Ah, the soundtrack of my morning: the 10 a.m. Roomba call. Five musical notes that sound like they’re being played on a ballpark organ announce its impending rounds. The Roomba is the unmanned drone of house-cleaning tools.
It is inexorable in its dedication to vacuuming the house, never subject to a lazy mood or a wake-up on the wrong side of the bed. Neither grumpy nor joyful, it just gets down to business at the appointed hour, as though every day really is exactly the same. The Roomba zooms here and there, seemingly without a pattern, although I know that some algorithm I can’t understand is surely at work along with its steady brushing and suctioning.
As it travels, the Roomba emits a steady low hum, whistling while it works, although the occasional bump indicates that some solid thing is impeding its mission. When the humming stops, a pause precedes the dreaded bossy robot-voice message: “ERROR. MOVE ROOMBA TO A NEW LOCATION. THEN PRESS CLEAN TO RESTART.” Which means my train of thought has also stopped dead. I have to interrupt what I am working on and go track down the Roomba and extricate it from whatever harebrained predicament it has gotten itself into. Look, Roomba, I want to say. We can’t always just move to a new location to work out our problems.
There are other things I’d like to tell the Roomba, which might indicate that I spend too much time alone. I have a love-hate relationship with the Roomba, my ever-present inanimate companion as I work from home at a solitary task. The Roomba saves me time from mindless cleaning, but manages to fill me with guilt for not cleaning my own house like a respectable human. The Roomba also gives me an understanding of the issues surrounding automation in the workplace: The Roomba doesn’t actually do as thorough a job as I would, but it’s doing it, so why bother criticizing it? It’s producing a good-enough outcome, even though it often misses the most obvious bits of stuff and is unable to get at the dust behind open doors. All I have to do on a daily basis is empty it of the collected detritus of a house full of pets, and I believe the newer models can even do that for you.
Those pets, my other daily colleagues, have a variety of reactions to the morning Roomba intrusion on their routine of mostly sleeping. The two old dogs just want to get away from the insistent pest: They’ll go have a little snooze on the back patio, thank you. The young cat treats it like a malevolent invader, a noisy foe, to be hissed at before retreating to higher ground and eyeing it balefully: The Roomba has been known to eat cat toys.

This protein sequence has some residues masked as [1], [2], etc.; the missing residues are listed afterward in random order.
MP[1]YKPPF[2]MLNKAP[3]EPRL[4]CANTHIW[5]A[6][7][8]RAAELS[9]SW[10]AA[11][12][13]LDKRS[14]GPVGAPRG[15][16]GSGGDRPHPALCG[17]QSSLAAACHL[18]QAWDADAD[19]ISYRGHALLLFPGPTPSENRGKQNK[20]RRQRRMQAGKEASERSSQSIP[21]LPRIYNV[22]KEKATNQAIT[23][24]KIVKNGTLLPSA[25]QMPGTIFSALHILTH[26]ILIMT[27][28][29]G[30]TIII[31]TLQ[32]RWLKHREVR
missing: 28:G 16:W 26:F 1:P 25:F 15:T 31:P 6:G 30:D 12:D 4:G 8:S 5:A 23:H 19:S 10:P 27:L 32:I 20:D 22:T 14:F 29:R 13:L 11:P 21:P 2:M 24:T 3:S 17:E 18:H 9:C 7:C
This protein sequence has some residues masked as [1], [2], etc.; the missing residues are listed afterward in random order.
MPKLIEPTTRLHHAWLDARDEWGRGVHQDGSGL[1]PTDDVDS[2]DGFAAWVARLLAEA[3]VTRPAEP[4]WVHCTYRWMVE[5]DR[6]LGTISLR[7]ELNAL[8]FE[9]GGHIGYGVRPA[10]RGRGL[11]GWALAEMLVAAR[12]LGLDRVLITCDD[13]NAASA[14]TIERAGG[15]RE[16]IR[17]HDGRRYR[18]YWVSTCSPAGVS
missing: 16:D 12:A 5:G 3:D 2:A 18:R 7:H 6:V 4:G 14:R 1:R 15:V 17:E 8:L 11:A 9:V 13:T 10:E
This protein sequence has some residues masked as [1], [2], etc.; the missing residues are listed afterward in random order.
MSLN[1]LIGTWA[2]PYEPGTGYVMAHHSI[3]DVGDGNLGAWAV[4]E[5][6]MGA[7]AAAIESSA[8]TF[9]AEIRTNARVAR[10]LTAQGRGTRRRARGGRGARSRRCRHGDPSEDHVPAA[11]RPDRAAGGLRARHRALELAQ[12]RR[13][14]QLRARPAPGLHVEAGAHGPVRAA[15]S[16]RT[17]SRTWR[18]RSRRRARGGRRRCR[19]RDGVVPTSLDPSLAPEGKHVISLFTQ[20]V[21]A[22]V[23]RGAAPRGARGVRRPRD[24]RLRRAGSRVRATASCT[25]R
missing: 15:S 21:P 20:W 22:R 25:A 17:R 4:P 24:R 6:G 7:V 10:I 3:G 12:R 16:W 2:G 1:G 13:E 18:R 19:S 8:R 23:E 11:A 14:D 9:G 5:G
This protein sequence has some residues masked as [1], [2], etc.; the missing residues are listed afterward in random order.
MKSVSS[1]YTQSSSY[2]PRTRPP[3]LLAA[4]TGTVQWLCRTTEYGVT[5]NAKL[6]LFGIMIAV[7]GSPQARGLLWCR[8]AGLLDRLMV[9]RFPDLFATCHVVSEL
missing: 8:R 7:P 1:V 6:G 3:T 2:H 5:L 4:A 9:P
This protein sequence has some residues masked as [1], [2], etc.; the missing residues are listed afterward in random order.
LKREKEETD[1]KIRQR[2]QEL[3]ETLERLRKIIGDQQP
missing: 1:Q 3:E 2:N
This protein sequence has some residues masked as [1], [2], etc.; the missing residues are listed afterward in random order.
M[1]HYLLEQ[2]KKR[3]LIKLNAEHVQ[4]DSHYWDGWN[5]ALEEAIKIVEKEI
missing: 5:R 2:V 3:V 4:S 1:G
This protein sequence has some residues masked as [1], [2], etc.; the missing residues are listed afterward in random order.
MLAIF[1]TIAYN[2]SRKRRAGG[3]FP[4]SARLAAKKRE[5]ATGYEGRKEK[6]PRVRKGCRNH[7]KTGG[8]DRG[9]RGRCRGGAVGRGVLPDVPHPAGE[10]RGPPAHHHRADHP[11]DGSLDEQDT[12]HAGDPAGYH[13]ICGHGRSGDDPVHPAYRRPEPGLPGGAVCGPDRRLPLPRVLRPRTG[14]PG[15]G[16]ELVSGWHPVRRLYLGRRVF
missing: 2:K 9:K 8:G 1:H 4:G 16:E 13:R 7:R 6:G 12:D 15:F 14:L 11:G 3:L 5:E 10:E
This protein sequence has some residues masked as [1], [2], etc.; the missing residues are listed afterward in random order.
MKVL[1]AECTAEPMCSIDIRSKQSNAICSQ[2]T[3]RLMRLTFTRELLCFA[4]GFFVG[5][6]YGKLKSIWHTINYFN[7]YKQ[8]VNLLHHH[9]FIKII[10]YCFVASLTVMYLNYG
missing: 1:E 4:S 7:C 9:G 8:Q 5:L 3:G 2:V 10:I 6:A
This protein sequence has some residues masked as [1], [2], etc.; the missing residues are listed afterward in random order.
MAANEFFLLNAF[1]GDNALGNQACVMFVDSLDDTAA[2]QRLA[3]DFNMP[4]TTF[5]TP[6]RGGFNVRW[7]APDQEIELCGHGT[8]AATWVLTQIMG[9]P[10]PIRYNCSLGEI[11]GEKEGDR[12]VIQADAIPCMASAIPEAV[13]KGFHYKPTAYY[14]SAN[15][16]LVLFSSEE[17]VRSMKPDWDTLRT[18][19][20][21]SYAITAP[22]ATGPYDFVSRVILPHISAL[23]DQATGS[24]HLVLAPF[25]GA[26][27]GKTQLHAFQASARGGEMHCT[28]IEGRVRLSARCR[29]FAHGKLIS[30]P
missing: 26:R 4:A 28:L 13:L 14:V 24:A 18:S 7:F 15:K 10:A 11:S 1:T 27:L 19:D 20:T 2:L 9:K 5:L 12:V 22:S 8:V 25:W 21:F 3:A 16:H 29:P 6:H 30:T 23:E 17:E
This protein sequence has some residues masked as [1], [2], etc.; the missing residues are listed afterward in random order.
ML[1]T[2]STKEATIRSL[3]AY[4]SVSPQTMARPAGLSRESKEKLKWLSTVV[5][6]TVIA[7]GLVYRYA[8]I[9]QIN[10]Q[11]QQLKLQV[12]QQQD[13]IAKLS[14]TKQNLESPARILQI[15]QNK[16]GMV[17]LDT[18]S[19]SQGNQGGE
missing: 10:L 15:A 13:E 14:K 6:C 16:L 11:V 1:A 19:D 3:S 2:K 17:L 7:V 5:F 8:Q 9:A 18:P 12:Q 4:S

When my husband bought the Roomba, I wondered about his motives. Was it to give his hardworking wife a break with the housework, or was it because he thought his wife was neither hardworking nor adept at housework? Was it a gift or a critique? I am the first to admit that I am not a fanatical housekeeper. Home ec was not my best subject back in the last century. I am no Martha Stewart. But our home is reasonably presentable and hygienic.
Since I admit to subscribing to the "good enough" school of housecleaning, I suppose I should embrace the Roomba without comment. My husband has been diplomatic regarding his purchase of this handy device, declining to answer the "gift vs. critique" question. I pretend that his love of technological gadgets drives his Roomba enthusiasm. But I am still suspicious of the actual presence of the Roomba in its charging station by the front door. I still don’t know if it has been brought here to help me or to cover for my shortcomings.
Either way, I am an uneasy fan.
The Roomba is surely a forecast of the future of manual labor, as well as a taste of the Jetsons in my living room. The Roomba performs whether I tell it to or not. It is joined by other autonomous workers: there are thermostats that know the temperature that is best for us and refrigerators that tell us when we are out of butter. Technology is our friend. We think.
The Roomba finishes its hourlong chore with a triumphant rendition of the ballpark six-note ditty that usually precedes the shout “Charge!” It is done for the day! Or maybe it is making a robot pun, that it actually needs to charge. I’ll have to tell it tomorrow: Good one, Roomba.